The Valtiberina Flavour Trail – Strada dei Sapori Valtiberina

The Tiber, Tevere for the Italians, is the main watercourse of Rome, which was founded on its eastern banks, but rises in the Apennine Mountains in Emilia-Romagna and flows 406 kilometres through Tuscany, parallel to the Casentino, then Umbria and finally in Lazio. In Tuscany, precisely in the province of Arezzo, its valley is known as the Valtiberina and thanks to the river Tiber is a very rich land with many treasures. Every corner of the valley, from the fertile plains to the mountain, has a natural wealth: sheep, Chianina cattle, pigs of all races, orchards, vegetables, Kentucky tobacco, wheat, spelt, chestnuts, sweet herbs. This is the Valtiberina Flavour Trail.

The trail guides travellers through green plains, woodland and ancient villages, such as the lovely medieval hamlet of Anghiari. Enlisted as one of “the most beautiful villages in Italy”, I Borghi più Belli d’Italia, recipient of the Orange Flag for excellency in tourism, hospitality and environment, Anghiari sits on the top of a hill, surrounded by olive groves, with a breathtaking view over the valley. The town, however, is above all famous for the Battle of Anghiari, which took place here on June 29th 1440, when Florence beat Milan with a shrewd strategy. Today the village produces an excellent virgin olive oil and preserves ancient handicraft traditions such as woodcarvers and antique furniture restorers as well as goldsmiths. A typical dish of Anghiari is the bringoli, large homemade spaghettis.

The next stopping place is Monterchi, surrounded by fields of sunflowers and maize, which grounded into flour is used for the local dish: polenta. The town, in fact is renowned for its famous Polenta Festival held in Autumn in addition to the fresco of the Madonna del Parto, the Madonna of Childbirth, by Piero della Francesca. Spiralling up one passes through fields of Kentucky tobacco, for the Tuscan cigars, and reaches Sansepolcro, birthplace of many painters, among which Piero della Francesca. The town is also the home of Buitoni pasta, founded in 1827.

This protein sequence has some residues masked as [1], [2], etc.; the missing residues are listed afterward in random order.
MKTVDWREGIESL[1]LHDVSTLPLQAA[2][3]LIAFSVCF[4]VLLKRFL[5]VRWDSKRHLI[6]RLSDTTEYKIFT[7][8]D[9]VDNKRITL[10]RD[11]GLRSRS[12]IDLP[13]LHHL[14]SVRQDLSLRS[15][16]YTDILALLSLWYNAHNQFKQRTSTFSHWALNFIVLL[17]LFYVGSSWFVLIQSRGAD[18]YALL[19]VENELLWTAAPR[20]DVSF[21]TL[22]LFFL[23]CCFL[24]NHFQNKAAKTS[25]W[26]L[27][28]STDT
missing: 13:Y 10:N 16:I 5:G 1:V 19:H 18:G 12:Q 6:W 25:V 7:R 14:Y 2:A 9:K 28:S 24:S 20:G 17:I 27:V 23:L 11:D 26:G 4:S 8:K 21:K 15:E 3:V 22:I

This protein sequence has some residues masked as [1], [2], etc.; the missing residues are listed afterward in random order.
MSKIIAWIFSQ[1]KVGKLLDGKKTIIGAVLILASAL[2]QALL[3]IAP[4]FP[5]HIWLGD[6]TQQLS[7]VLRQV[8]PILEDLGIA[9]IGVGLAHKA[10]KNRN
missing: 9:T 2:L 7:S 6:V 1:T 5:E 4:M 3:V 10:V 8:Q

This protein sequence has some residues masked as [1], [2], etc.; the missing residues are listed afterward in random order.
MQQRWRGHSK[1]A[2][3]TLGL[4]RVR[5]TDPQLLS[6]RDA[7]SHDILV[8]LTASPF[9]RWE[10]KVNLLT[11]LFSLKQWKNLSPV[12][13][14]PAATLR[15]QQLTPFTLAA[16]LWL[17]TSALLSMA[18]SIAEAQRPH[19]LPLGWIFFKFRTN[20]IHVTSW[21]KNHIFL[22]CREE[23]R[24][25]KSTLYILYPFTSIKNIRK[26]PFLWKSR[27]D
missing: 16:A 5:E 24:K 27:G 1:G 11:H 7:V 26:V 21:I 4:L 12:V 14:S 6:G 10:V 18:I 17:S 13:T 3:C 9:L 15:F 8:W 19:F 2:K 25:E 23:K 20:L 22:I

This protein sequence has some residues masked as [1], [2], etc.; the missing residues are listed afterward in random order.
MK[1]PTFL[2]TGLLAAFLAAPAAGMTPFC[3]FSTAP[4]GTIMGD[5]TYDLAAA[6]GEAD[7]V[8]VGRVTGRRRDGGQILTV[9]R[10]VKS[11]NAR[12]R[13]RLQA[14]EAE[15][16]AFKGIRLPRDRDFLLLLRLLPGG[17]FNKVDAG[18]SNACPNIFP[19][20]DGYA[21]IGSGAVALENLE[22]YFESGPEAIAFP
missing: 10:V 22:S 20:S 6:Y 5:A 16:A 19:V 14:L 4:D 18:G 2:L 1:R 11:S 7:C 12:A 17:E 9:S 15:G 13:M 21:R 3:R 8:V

Proceeding towards Badia Tedalda, with the Riserva Naturale dell’Alpe della Luna, Moon Alp Wildlife Park in the vicinities, one crosses vast green pastures where the enormous white Chianina cattle are bred in the wild. The tiny village of Badia Tedalda is surrounded by thick forests, well-known for the truffles, mushrooms and sweet herbs one can pick here. These forests were once crossed by pilgrims on their way to Rome. Inhabited since the Neolithic period and then turned into a Roman municipium, the hamlet still preserves ancient memories.

Pieve Santo Stefano, founded by the Romans, is today famous for its collection of unpublished works conserved in the National Diaristic Registry Office. The fields are full of apple and pear trees as well as the true protagonist, the prugnolo, St. George’s mushroom, for which is held a festival in spring. Neighbouring Caprese Michelangelo is the birthplace of Michelangelo Buonarroti. Surrounded by chestnut groves, the village is renowned for the namesake chestnut as well as the mushrooms and other underbrush products which are picked in the woods. The chestnuts are generally dried and then grounded to produce the flour with which so many delicious local dishes are prepared.

Along the trail crossing these villages one can stop and savour the many generous products of this land. From the Chianina beef to the traditional cold meats and salami, from the tasty fruit of the brushwood to the wide variety of mushrooms and truffles, not to mention honey, cheese, bread, olive oil and wine. Truly a land to taste with both eyes and palate.

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